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French Kids Eat Everything: How Our Family Moved to France, Cured Picky Eating, Banned Snacking, and Discovered 10 Simple Rules for Raising Happy, Healthy Eaters Kindle Edition
|Length: 321 pages||Word Wise: Enabled||Enhanced Typesetting: Enabled|
|Page Flip: Enabled||
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Top customer reviews
Americans snack constantly. Most of their calories are from junk, "fake" food. Most restaurants are some variant of Fast Food (especially Chili's and Olive Garden types, that cook prepackaged meals passed off as real dishes), and they eat out a LOT! Kids are constantly walking around with some bag of something in their hands. Corporations have caught on and pacify parents with things like "Organic Fruit Rollups". And we have fallen for it hook, line, and sinker. Schools especially, even Pre-K, where the kids are fed Animal Crackers as a morning snack and corporate marketing tools are drilled into them.
We tried several books that typically resulted in bribery, punishment, reward, or becoming a line-cook and making separate meals for the kids. It seemed ridiculous because we were eating so much better than our own child. Other parents were of little help, because they all had the same problem with no solutions.
By instituting some of the rules outlined in this book, we've changed our household dramatically. We stopped the fighting. We cooked good meals and started eating together, more slowly, enjoying conversation. We eliminated snacks from our house. We encouraged her to try everything, but didn't force her to eat it (a "taste" was acceptable, it would reappear on her plate some other night). One snack a day, between lunch and dinner, and only fruit/yogurt/cheese/applesauce/etc. Desserts were for special meals and occasions (where it had previously been a reward for choking down a sliver of carrot). If she didn't eat, fine, the plate was taken away when the meal was over and she could wait until her next meal. No snacks! (Very quickly, she finally stormed into the kitchen, took back her plate and happily ate everything she had 20 minutes ago declared "yucky!") We started formal dinners once a week to have fun dressing up the table. She was encouraged to help with the cooking more. Eating is supposed to be FUN and enjoyable!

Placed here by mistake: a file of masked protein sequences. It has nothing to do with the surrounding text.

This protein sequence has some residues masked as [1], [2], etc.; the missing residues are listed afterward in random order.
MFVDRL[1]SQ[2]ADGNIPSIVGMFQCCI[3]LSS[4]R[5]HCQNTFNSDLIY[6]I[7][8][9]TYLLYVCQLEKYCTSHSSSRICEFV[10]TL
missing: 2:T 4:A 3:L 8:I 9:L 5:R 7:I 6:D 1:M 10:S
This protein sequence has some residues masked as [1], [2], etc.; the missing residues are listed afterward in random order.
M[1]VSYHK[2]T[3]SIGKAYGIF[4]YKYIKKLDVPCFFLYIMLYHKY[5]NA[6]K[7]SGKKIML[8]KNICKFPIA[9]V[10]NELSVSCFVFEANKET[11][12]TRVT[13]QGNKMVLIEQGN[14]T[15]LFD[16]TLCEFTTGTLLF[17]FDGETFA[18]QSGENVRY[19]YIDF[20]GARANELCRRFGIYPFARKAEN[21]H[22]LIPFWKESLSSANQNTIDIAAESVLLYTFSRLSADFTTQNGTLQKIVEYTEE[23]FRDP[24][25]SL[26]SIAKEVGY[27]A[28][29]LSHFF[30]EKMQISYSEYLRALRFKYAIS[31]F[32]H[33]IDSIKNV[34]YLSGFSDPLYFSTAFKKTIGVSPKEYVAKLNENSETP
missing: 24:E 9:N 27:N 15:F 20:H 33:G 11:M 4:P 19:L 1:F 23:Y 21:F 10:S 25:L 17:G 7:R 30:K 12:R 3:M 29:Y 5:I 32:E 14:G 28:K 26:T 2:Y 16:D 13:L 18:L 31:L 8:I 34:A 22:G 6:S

Finally, we changed ourselves. We took the time in the morning to make meals and eat together, as well as the evening dinner. We stopped letting ourselves get frustrated, because we knew that we weren't starving her (plenty of yummy food was being served), and eventually she would eat when she got hungry and realized that no, a cookie or box of crackers would never be coming.
I recommend this book to every parent.
The family meal was a daily vegetable battle I dreaded every night. Karen has her failures and was honest to admit - when embarking on her children's food journey. This gave me lots of confidence. I did learn quite a lot of tips. I might have failures/ but Karen did too. I keep persisting and thinkingmy children are learning. It has changed my approach to things like the presentation - setting the table, snacking and offers useful things to say. I am more relaxed about preparing the stressful evening meal - I should slow down and enjoy it. I am looking for local markets and fresh food- rather than packaged products. I plan to give this book to a few friends with young children. I have also read Bringing up Bebe and Why French women don't get fat. I have found all these books very good. they really complement each other. I have learnt lots things about he French approach to food from all of them. They offer different perspectives of baby & toddler, child & mother, to woman. Can't wait to travel to France and observe the French celebrate their food!
whoever is debating whether to invest your time and money on this book - please don't think just grab a copy, and invest 3 hours in your lifetime for a great awakening moment
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